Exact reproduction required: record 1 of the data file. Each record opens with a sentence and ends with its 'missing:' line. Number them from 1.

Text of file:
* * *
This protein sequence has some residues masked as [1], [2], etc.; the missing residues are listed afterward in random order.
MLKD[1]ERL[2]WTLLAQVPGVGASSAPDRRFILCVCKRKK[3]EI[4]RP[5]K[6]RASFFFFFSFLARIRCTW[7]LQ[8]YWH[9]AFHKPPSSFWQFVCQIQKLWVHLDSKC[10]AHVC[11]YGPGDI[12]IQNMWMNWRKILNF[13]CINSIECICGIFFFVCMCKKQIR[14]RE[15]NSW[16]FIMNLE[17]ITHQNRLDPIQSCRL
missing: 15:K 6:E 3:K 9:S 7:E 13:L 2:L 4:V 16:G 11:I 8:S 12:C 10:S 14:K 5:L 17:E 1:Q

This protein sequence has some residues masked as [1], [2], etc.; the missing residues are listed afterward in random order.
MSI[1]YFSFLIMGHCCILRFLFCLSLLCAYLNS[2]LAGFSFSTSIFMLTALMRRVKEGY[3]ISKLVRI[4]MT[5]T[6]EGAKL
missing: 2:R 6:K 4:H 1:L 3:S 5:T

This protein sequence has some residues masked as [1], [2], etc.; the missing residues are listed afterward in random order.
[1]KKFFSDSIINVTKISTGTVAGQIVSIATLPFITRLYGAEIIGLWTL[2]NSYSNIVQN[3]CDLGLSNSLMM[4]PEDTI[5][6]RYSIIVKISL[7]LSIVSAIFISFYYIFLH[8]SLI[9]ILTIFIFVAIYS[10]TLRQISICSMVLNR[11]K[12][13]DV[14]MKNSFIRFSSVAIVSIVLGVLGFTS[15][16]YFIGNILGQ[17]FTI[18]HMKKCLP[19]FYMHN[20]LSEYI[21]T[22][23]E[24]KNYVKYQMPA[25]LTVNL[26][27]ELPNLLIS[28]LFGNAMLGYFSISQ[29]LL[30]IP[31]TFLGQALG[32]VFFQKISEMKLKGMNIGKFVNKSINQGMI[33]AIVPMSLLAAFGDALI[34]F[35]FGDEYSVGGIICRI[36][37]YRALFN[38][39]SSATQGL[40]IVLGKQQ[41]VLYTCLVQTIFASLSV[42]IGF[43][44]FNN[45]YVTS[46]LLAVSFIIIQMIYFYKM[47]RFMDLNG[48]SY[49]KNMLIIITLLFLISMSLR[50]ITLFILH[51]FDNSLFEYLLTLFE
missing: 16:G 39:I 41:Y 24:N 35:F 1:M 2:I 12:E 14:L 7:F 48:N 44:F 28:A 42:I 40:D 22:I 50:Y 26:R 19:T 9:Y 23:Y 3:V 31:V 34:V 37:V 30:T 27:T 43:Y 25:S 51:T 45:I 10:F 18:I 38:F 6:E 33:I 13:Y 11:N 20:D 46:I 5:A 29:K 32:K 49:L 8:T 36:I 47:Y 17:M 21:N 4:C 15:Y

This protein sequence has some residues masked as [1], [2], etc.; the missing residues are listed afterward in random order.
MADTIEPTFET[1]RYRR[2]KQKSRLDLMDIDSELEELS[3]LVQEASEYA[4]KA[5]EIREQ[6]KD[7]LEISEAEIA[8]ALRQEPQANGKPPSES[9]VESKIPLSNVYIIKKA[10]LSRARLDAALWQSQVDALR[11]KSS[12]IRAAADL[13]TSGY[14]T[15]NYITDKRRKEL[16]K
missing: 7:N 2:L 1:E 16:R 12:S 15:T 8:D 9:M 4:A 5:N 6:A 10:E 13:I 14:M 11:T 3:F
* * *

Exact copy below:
This protein sequence has some residues masked as [1], [2], etc.; the missing residues are listed afterward in random order.
MLKD[1]ERL[2]WTLLAQVPGVGASSAPDRRFILCVCKRKK[3]EI[4]RP[5]K[6]RASFFFFFSFLARIRCTW[7]LQ[8]YWH[9]AFHKPPSSFWQFVCQIQKLWVHLDSKC[10]AHVC[11]YGPGDI[12]IQNMWMNWRKILNF[13]CINSIECICGIFFFVCMCKKQIR[14]RE[15]NSW[16]FIMNLE[17]ITHQNRLDPIQSCRL
missing: 15:K 6:E 3:K 9:S 7:E 13:L 2:L 4:V 16:G 11:I 8:S 12:C 10:S 14:K 5:L 17:E 1:Q